--- Day 7: Handy Haversacks ---

You land at the regional airport in time for your next flight. In fact, it looks like you'll even have time to grab some food: all flights are currently delayed due to issues in luggage processing.

Due to recent aviation regulations, many rules (your puzzle input) are being enforced about bags and their contents; bags must be color-coded and must contain specific quantities of other color-coded bags. Apparently, nobody responsible for these regulations considered how long they would take to enforce!

For example, consider the following rules:

light red bags contain 1 bright white bag, 2 muted yellow bags.
dark orange bags contain 3 bright white bags, 4 muted yellow bags.
bright white bags contain 1 shiny gold bag.
muted yellow bags contain 2 shiny gold bags, 9 faded blue bags.
shiny gold bags contain 1 dark olive bag, 2 vibrant plum bags.
dark olive bags contain 3 faded blue bags, 4 dotted black bags.
vibrant plum bags contain 5 faded blue bags, 6 dotted black bags.
faded blue bags contain no other bags.
dotted black bags contain no other bags.

These rules specify the required contents for 9 bag types. In this example, every faded blue bag is empty, every vibrant plum bag contains 11 bags (5 faded blue and 6 dotted black), and so on.

You have a shiny gold bag. If you wanted to carry it in at least one other bag, how many different bag colors would be valid for the outermost bag? (In other words: how many colors can, eventually, contain at least one shiny gold bag?)

In the above rules, the following options would be available to you:

  • A bright white bag, which can hold your shiny gold bag directly.
  • A muted yellow bag, which can hold your shiny gold bag directly, plus some other bags.
  • A dark orange bag, which can hold bright white and muted yellow bags, either of which could then hold your shiny gold bag.
  • A light red bag, which can hold bright white and muted yellow bags, either of which could then hold your shiny gold bag.

So, in this example, the number of bag colors that can eventually contain at least one shiny gold bag is 4.

How many bag colors can eventually contain at least one shiny gold bag? (The list of rules is quite long; make sure you get all of it.)

--- Part Two ---

It's getting pretty expensive to fly these days - not because of ticket prices, but because of the ridiculous number of bags you need to buy!

Consider again your shiny gold bag and the rules from the above example:

  • faded blue bags contain 0 other bags.
  • dotted black bags contain 0 other bags.
  • vibrant plum bags contain 11 other bags: 5 faded blue bags and 6 dotted black bags.
  • dark olive bags contain 7 other bags: 3 faded blue bags and 4 dotted black bags.

So, a single shiny gold bag must contain 1 dark olive bag (and the 7 bags within it) plus 2 vibrant plum bags (and the 11 bags within each of those): 1 + 1*7 + 2 + 2*11 = 32 bags!

Of course, the actual rules have a small chance of going several levels deeper than this example; be sure to count all of the bags, even if the nesting becomes topologically impractical!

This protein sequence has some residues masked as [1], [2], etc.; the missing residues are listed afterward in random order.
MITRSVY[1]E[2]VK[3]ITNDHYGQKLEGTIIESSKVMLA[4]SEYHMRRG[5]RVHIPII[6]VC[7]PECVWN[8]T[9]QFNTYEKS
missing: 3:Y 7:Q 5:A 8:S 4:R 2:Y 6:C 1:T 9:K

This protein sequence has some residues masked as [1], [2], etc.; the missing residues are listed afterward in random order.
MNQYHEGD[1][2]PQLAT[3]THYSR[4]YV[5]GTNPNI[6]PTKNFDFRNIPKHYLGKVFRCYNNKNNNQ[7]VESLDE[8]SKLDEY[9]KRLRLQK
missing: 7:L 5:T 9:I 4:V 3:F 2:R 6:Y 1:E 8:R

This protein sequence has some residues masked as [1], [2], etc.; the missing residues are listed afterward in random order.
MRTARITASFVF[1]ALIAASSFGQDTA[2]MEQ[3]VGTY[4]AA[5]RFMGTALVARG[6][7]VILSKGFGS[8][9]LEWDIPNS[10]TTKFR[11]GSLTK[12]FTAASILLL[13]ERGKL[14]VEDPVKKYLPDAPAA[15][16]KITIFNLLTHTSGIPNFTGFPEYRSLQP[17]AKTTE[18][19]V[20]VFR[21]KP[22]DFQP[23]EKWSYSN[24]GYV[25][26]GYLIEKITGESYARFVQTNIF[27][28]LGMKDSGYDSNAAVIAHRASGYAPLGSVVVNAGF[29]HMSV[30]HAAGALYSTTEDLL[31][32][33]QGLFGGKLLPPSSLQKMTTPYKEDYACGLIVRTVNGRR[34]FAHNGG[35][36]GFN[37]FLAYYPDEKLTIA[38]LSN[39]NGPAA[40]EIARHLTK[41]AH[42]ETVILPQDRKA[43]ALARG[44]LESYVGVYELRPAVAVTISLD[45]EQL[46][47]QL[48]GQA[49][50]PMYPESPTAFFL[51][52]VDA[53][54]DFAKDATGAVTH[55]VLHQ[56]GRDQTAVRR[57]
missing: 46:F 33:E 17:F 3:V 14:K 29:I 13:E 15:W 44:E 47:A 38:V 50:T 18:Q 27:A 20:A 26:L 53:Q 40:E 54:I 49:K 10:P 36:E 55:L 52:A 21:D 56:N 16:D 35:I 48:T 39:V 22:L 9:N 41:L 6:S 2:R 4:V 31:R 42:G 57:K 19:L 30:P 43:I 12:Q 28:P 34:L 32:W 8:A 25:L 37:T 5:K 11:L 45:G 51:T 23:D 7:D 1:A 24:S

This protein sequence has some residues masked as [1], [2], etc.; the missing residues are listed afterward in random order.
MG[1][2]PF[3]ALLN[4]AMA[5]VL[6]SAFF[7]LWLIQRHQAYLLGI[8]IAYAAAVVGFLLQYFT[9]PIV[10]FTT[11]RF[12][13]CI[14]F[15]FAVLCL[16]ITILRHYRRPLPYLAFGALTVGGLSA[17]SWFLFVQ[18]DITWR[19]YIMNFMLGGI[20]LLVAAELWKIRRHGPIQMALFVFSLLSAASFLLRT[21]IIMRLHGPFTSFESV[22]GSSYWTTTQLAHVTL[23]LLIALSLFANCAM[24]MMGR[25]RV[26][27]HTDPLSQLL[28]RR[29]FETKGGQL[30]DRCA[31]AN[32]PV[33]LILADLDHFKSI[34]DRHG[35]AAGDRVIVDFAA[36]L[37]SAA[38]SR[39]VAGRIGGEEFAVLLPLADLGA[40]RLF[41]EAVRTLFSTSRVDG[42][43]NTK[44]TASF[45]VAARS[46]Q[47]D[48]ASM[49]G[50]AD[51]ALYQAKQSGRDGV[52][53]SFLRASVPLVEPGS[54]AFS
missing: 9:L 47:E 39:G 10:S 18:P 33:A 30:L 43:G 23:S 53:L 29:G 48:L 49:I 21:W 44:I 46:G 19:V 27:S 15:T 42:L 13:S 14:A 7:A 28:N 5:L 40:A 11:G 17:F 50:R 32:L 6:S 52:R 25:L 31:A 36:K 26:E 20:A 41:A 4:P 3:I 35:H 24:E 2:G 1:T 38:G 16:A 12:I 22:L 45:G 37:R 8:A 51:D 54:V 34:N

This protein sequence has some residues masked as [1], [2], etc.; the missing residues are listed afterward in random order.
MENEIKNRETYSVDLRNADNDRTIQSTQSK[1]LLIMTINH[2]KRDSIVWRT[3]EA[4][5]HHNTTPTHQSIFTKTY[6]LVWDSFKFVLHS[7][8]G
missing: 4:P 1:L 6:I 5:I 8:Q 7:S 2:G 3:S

Here's another example:

shiny gold bags contain 2 dark red bags.
dark red bags contain 2 dark orange bags.
dark orange bags contain 2 dark yellow bags.
dark yellow bags contain 2 dark green bags.
dark green bags contain 2 dark blue bags.
dark blue bags contain 2 dark violet bags.
dark violet bags contain no other bags.

In this example, a single shiny gold bag must contain 126 other bags.

How many individual bags are required inside your single shiny gold bag?

Rust Solution

use rustgym_util::*;
use std::collections::HashMap;
use std::fmt::Write;
use std::io::*;

pub fn solve(reader: &mut dyn BufRead, writer: &mut dyn Write) {
    let it = reader.lines().map(|l| l.unwrap());
    let mut color: HashMap<(String, String), usize> = HashMap::new();
    let mut rules: Vec<Vec<String>> = vec![];
    for line in it {
        let words: Vec<String> = line.split_whitespace().map(|s| s.to_string()).collect();
        rules.push(words);
    }
    for rule in &rules {
        let size = color.len();
        color
            .entry((rule[0].to_string(), rule[1].to_string()))
            .or_insert(size);
    }
    let k = color[&("shiny".to_string(), "gold".to_string())];
    let n = color.len();
    let mut adj: Vec<Vec<(usize, i32)>> = vec![vec![]; n];

    for rule in &rules {
        if rule[4] == "no" {
            continue;
        }
        let mut i = 4;
        let u = color[&(rule[0].clone(), rule[1].clone())];
        while i < rule.len() {
            let d = rule[i].parse::<i32>().unwrap();
            let v = color[&(rule[i + 1].clone(), rule[i + 2].clone())];
            adj[u].push((v, d));
            i += 4;
        }
    }
    let mut visited: Vec<bool> = vec![false; n];
    let mut res1 = 0;
    for i in 0..n {
        if i == k {
            continue;
        }
        if dfs1(i, &mut visited, &adj, n, k) {
            res1 += 1;
        }
    }
    let res2 = dfs2(k, &mut visited, &adj, n) - 1;
    writeln!(writer, "{}", res1).unwrap();
    writeln!(writer, "{}", res2).unwrap();
}

fn dfs1(u: usize, visited: &mut Vec<bool>, adj: &[Vec<(usize, i32)>], n: usize, k: usize) -> bool {
    if u == k {
        true
    } else {
        let mut res = false;
        visited[u] = true;
        for &(v, _) in &adj[u] {
            if dfs1(v, visited, adj, n, k) {
                res = true;
                break;
            }
        }
        visited[u] = false;
        res
    }
}

fn dfs2(u: usize, visited: &mut Vec<bool>, adj: &[Vec<(usize, i32)>], n: usize) -> i32 {
    let mut res = 1;
    visited[u] = true;
    if !adj[u].is_empty() {
        for &(v, d) in &adj[u] {
            res += d * dfs2(v, visited, adj, n);
        }
    }
    visited[u] = false;
    res
}

advent_of_code!(test, "input.txt", "output.txt");

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